Table of Contents Author Guidelines Submit a Manuscript
Journal of Sensors
Volume 2009 (2009), Article ID 187916, 11 pages
http://dx.doi.org/10.1155/2009/187916
Research Article

Acoustic Source Localization via Time Difference of Arrival Estimation for Distributed Sensor Networks Using Tera-Scale Optical Core Devices

Center for Engineering Science Advanced Research, Oak Ridge National Laboratory, 1 Bethel Valley Road, Oak Ridge, TN 37831, USA

Received 26 May 2009; Revised 2 September 2009; Accepted 17 November 2009

Academic Editor: Tommaso Melodia

Copyright © 2009 Neena Imam and Jacob Barhen. This is an open access article distributed under the Creative Commons Attribution License, which permits unrestricted use, distribution, and reproduction in any medium, provided the original work is properly cited.

Abstract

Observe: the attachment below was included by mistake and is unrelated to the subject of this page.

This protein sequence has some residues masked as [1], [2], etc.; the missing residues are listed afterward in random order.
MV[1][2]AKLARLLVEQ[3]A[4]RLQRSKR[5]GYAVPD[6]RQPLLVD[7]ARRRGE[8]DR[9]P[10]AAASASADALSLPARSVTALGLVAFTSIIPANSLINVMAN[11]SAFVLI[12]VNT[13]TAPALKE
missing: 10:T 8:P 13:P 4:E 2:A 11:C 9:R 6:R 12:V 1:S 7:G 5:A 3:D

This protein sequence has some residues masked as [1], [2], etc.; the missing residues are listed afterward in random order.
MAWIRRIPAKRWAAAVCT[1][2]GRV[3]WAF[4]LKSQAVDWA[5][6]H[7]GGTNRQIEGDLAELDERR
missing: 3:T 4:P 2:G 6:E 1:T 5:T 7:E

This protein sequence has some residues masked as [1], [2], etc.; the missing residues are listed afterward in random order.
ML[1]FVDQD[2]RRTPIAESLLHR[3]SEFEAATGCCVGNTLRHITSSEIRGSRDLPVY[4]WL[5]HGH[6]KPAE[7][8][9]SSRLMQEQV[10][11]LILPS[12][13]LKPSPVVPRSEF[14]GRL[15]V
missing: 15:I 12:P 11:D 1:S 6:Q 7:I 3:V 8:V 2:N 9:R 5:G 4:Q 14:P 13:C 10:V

For real-time acoustic source localization applications, one of the primary challenges is the considerable growth in computational complexity associated with the emergence of ever larger, active or passive, distributed sensor networks. These sensors rely heavily on battery-operated system components to achieve highly functional automation in signal and information processing. In order to keep communication requirements minimal, it is desirable to perform as much processing on the receiver platforms as possible. However, the complexity of the calculations needed to achieve accurate source localization increases dramatically with the size of sensor arrays, resulting in substantial growth of computational requirements that cannot be readily met with standard hardware. One option to meet this challenge builds upon the emergence of digital optical-core devices. The objective of this work was to explore the implementation of key building block algorithms used in underwater source localization on the optical-core digital processing platform recently introduced by Lenslet Inc. This demonstration of considerably faster signal processing capability should be of substantial significance to the design and innovation of future generations of distributed sensor networks.